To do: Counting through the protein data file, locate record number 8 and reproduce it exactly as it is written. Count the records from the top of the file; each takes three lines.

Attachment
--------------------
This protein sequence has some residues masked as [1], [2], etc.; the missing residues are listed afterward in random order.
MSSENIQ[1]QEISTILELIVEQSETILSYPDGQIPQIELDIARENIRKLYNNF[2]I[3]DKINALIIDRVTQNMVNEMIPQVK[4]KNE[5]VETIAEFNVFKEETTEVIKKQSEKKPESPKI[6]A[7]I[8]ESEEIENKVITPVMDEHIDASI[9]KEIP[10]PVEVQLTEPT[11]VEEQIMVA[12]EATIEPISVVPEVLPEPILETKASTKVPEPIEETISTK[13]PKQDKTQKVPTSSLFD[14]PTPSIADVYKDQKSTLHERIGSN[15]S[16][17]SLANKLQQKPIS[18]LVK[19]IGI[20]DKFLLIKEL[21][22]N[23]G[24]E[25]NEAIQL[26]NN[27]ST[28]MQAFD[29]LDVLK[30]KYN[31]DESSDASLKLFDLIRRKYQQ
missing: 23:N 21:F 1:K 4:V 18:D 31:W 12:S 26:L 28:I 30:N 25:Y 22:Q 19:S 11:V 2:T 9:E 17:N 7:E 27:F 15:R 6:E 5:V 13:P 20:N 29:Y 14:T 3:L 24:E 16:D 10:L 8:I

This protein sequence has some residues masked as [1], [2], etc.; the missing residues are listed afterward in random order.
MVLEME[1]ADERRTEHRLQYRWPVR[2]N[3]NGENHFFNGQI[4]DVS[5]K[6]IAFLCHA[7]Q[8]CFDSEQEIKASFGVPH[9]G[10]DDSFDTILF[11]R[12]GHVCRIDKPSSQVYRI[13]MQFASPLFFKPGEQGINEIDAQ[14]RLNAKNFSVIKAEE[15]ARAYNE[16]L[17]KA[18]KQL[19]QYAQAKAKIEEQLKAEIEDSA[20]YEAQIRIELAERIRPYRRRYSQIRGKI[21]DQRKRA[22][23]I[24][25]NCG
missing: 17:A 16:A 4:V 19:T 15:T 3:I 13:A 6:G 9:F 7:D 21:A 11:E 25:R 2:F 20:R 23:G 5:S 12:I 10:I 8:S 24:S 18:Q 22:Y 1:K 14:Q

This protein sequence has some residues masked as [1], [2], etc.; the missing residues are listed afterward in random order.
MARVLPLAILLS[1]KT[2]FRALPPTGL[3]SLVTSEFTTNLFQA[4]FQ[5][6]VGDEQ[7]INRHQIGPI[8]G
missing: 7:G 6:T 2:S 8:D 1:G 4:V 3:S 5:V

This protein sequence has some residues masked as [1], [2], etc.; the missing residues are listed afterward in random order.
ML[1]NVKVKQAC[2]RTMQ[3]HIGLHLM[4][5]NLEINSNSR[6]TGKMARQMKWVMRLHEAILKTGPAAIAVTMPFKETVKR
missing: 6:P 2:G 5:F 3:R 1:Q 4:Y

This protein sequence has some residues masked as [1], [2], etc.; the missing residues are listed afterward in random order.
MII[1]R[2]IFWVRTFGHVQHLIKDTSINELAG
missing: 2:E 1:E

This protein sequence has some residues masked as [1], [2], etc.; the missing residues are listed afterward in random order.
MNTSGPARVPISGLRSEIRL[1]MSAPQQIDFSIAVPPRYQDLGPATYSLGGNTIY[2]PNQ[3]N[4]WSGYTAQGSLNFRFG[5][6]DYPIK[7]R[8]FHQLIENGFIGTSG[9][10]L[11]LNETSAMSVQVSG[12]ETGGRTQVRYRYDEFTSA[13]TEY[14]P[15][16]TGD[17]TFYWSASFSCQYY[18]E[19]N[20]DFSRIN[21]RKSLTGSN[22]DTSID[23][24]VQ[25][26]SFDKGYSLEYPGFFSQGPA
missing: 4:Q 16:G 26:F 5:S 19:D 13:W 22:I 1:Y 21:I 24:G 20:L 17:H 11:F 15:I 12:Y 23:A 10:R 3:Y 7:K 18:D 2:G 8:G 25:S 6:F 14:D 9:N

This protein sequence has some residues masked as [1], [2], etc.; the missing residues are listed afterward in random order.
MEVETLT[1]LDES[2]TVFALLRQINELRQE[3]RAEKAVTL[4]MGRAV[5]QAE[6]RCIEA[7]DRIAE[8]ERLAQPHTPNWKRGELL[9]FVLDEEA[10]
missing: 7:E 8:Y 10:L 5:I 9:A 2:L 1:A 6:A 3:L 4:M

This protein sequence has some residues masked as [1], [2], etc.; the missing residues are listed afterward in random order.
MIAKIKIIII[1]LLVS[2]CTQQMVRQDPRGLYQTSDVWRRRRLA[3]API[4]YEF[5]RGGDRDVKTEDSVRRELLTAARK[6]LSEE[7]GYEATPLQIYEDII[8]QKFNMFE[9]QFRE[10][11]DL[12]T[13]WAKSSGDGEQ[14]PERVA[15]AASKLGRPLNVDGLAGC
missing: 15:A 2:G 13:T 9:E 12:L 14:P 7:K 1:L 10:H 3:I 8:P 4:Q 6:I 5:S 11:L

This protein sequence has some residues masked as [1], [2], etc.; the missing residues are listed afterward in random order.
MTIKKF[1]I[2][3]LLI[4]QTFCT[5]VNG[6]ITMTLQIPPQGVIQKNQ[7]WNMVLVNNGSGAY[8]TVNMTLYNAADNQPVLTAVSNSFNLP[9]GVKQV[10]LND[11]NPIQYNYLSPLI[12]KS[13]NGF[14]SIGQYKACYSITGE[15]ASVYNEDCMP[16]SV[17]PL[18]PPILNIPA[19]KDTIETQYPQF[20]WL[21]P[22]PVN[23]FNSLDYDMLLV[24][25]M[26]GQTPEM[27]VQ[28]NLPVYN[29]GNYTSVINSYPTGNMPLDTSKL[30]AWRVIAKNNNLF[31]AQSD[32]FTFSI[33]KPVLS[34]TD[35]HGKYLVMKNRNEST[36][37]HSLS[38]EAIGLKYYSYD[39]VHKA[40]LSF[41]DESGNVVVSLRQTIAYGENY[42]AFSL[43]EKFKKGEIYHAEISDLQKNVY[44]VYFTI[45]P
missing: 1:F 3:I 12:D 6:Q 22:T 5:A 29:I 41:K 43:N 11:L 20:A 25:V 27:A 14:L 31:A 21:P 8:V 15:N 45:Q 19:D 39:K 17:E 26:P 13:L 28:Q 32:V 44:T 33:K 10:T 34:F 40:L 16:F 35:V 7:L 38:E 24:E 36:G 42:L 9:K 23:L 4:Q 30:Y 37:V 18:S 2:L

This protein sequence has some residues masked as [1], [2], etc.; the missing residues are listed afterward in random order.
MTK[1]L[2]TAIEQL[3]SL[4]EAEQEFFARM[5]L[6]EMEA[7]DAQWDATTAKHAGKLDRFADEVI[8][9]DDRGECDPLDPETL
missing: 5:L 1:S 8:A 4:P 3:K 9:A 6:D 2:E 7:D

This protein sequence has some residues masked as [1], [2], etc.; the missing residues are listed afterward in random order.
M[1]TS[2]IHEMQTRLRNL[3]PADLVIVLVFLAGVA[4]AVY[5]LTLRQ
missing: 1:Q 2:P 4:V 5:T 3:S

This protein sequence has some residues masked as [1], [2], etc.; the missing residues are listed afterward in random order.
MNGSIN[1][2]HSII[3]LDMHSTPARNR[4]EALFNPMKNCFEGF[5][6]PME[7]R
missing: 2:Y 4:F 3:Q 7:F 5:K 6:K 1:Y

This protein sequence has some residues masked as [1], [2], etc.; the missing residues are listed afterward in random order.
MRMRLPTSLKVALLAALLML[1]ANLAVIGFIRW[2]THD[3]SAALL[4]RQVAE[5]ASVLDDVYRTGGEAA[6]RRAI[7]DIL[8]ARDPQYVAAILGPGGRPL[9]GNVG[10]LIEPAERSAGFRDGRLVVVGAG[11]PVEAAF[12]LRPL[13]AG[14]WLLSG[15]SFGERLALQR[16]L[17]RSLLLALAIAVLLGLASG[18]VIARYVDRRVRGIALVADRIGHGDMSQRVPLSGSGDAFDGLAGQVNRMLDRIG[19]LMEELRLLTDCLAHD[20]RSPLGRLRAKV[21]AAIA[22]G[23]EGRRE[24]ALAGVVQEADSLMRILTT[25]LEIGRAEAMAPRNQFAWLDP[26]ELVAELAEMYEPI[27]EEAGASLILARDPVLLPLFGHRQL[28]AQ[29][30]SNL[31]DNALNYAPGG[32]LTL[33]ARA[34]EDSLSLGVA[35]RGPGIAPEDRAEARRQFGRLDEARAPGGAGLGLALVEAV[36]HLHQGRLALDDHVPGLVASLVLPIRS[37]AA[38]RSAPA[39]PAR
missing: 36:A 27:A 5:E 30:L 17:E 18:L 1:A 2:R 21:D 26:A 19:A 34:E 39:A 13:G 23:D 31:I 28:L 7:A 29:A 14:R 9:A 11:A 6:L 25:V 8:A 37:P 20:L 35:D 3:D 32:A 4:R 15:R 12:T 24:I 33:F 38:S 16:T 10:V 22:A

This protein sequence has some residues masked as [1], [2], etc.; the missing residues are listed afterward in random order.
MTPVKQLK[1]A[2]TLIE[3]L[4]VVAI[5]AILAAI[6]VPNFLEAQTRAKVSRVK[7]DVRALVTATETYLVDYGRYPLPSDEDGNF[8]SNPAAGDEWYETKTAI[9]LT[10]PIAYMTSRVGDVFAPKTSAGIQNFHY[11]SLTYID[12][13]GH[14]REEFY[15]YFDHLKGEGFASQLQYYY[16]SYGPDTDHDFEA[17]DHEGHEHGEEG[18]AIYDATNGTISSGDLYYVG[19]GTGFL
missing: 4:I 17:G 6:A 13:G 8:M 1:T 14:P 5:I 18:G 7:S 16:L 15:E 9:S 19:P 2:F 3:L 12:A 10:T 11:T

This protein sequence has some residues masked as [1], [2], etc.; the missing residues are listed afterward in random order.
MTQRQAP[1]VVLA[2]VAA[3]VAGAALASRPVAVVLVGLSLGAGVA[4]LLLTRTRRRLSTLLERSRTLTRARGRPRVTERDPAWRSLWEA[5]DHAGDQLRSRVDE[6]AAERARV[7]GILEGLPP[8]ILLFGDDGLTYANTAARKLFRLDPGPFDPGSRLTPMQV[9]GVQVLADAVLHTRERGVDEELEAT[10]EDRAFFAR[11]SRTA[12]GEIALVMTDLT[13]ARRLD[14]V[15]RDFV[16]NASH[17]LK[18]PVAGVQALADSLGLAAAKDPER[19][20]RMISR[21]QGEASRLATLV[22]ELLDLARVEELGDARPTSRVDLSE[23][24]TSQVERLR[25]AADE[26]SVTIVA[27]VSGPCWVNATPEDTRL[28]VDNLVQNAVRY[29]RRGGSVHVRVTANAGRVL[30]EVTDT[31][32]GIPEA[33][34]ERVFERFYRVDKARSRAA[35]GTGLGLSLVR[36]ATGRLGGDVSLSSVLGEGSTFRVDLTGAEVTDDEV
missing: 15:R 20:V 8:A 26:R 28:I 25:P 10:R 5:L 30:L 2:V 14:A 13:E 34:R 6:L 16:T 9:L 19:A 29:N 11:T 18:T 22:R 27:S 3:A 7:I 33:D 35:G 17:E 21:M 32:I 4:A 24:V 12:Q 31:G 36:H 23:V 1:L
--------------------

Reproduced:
This protein sequence has some residues masked as [1], [2], etc.; the missing residues are listed afterward in random order.
MIAKIKIIII[1]LLVS[2]CTQQMVRQDPRGLYQTSDVWRRRRLA[3]API[4]YEF[5]RGGDRDVKTEDSVRRELLTAARK[6]LSEE[7]GYEATPLQIYEDII[8]QKFNMFE[9]QFRE[10][11]DL[12]T[13]WAKSSGDGEQ[14]PERVA[15]AASKLGRPLNVDGLAGC
missing: 15:A 2:G 13:T 9:E 12:L 14:P 7:K 1:L 10:H 3:I 8:P 4:Q 6:I 5:S 11:L